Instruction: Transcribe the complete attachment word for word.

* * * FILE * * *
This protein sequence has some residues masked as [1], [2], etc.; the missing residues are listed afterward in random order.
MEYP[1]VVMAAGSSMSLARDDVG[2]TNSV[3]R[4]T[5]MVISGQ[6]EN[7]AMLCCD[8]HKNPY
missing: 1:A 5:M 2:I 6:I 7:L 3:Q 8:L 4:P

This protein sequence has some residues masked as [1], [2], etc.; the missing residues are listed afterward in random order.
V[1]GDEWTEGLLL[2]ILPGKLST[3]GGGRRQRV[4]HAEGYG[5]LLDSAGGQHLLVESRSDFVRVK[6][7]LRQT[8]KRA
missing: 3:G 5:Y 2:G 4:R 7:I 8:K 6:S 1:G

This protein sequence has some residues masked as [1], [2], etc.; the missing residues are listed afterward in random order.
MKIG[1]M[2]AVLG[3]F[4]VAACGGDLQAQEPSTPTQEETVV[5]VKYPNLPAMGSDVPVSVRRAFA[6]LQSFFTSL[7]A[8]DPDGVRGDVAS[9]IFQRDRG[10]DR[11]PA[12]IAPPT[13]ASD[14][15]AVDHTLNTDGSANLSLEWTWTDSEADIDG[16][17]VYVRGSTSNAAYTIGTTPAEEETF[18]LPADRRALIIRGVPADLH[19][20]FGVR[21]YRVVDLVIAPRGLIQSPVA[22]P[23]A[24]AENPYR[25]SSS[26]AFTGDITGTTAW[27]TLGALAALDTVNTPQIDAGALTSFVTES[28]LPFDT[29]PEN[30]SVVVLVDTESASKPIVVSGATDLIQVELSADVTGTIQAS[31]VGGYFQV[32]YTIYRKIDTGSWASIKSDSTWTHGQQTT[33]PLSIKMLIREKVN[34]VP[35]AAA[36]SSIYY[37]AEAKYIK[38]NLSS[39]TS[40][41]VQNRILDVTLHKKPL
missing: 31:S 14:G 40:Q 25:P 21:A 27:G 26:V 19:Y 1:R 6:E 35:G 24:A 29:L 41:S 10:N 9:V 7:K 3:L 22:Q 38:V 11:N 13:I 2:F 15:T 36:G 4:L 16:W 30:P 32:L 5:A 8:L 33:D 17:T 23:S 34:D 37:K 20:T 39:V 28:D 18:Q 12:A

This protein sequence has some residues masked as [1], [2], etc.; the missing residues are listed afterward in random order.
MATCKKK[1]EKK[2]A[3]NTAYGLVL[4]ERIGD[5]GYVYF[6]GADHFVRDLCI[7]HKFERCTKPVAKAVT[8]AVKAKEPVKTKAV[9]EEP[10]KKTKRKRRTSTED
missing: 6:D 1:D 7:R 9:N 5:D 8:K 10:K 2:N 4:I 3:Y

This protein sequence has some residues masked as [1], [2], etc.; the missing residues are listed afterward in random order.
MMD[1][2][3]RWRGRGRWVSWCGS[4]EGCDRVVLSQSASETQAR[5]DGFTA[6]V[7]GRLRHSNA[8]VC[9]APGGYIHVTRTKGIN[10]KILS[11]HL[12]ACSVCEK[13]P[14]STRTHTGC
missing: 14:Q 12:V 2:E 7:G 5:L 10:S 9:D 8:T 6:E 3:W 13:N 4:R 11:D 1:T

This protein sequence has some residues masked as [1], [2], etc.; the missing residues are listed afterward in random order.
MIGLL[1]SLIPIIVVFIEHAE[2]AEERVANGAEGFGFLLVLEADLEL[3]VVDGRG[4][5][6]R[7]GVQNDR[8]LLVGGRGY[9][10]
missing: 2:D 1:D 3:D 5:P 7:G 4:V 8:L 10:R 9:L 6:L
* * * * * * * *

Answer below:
This protein sequence has some residues masked as [1], [2], etc.; the missing residues are listed afterward in random order.
MEYP[1]VVMAAGSSMSLARDDVG[2]TNSV[3]R[4]T[5]MVISGQ[6]EN[7]AMLCCD[8]HKNPY
missing: 1:A 5:M 2:I 6:I 7:L 3:Q 8:L 4:P

This protein sequence has some residues masked as [1], [2], etc.; the missing residues are listed afterward in random order.
V[1]GDEWTEGLLL[2]ILPGKLST[3]GGGRRQRV[4]HAEGYG[5]LLDSAGGQHLLVESRSDFVRVK[6][7]LRQT[8]KRA
missing: 3:G 5:Y 2:G 4:R 7:I 8:K 6:S 1:G

This protein sequence has some residues masked as [1], [2], etc.; the missing residues are listed afterward in random order.
MKIG[1]M[2]AVLG[3]F[4]VAACGGDLQAQEPSTPTQEETVV[5]VKYPNLPAMGSDVPVSVRRAFA[6]LQSFFTSL[7]A[8]DPDGVRGDVAS[9]IFQRDRG[10]DR[11]PA[12]IAPPT[13]ASD[14][15]AVDHTLNTDGSANLSLEWTWTDSEADIDG[16][17]VYVRGSTSNAAYTIGTTPAEEETF[18]LPADRRALIIRGVPADLH[19][20]FGVR[21]YRVVDLVIAPRGLIQSPVA[22]P[23]A[24]AENPYR[25]SSS[26]AFTGDITGTTAW[27]TLGALAALDTVNTPQIDAGALTSFVTES[28]LPFDT[29]PEN[30]SVVVLVDTESASKPIVVSGATDLIQVELSADVTGTIQAS[31]VGGYFQV[32]YTIYRKIDTGSWASIKSDSTWTHGQQTT[33]PLSIKMLIREKVN[34]VP[35]AAA[36]SSIYY[37]AEAKYIK[38]NLSS[39]TS[40][41]VQNRILDVTLHKKPL
missing: 31:S 14:G 40:Q 25:P 21:A 27:G 26:V 19:Y 1:R 6:E 35:G 24:A 29:L 41:S 10:N 9:V 7:K 3:L 22:Q 38:V 11:N 13:I 2:F 15:T 36:G 4:L 16:W 30:P 32:L 5:A 8:L 33:D 17:T 23:S 34:D 37:K 20:T 39:V 28:D 18:Q 12:A

This protein sequence has some residues masked as [1], [2], etc.; the missing residues are listed afterward in random order.
MATCKKK[1]EKK[2]A[3]NTAYGLVL[4]ERIGD[5]GYVYF[6]GADHFVRDLCI[7]HKFERCTKPVAKAVT[8]AVKAKEPVKTKAV[9]EEP[10]KKTKRKRRTSTED
missing: 6:D 1:D 7:R 9:N 5:D 8:K 10:K 2:N 4:I 3:Y

This protein sequence has some residues masked as [1], [2], etc.; the missing residues are listed afterward in random order.
MMD[1][2][3]RWRGRGRWVSWCGS[4]EGCDRVVLSQSASETQAR[5]DGFTA[6]V[7]GRLRHSNA[8]VC[9]APGGYIHVTRTKGIN[10]KILS[11]HL[12]ACSVCEK[13]P[14]STRTHTGC
missing: 14:Q 12:V 2:E 7:G 5:L 10:S 9:D 8:T 6:E 3:W 13:N 4:R 11:D 1:T

This protein sequence has some residues masked as [1], [2], etc.; the missing residues are listed afterward in random order.
MIGLL[1]SLIPIIVVFIEHAE[2]AEERVANGAEGFGFLLVLEADLEL[3]VVDGRG[4][5][6]R[7]GVQNDR[8]LLVGGRGY[9][10]
missing: 2:D 1:D 3:D 5:P 7:G 4:V 8:L 10:R 9:L 6:L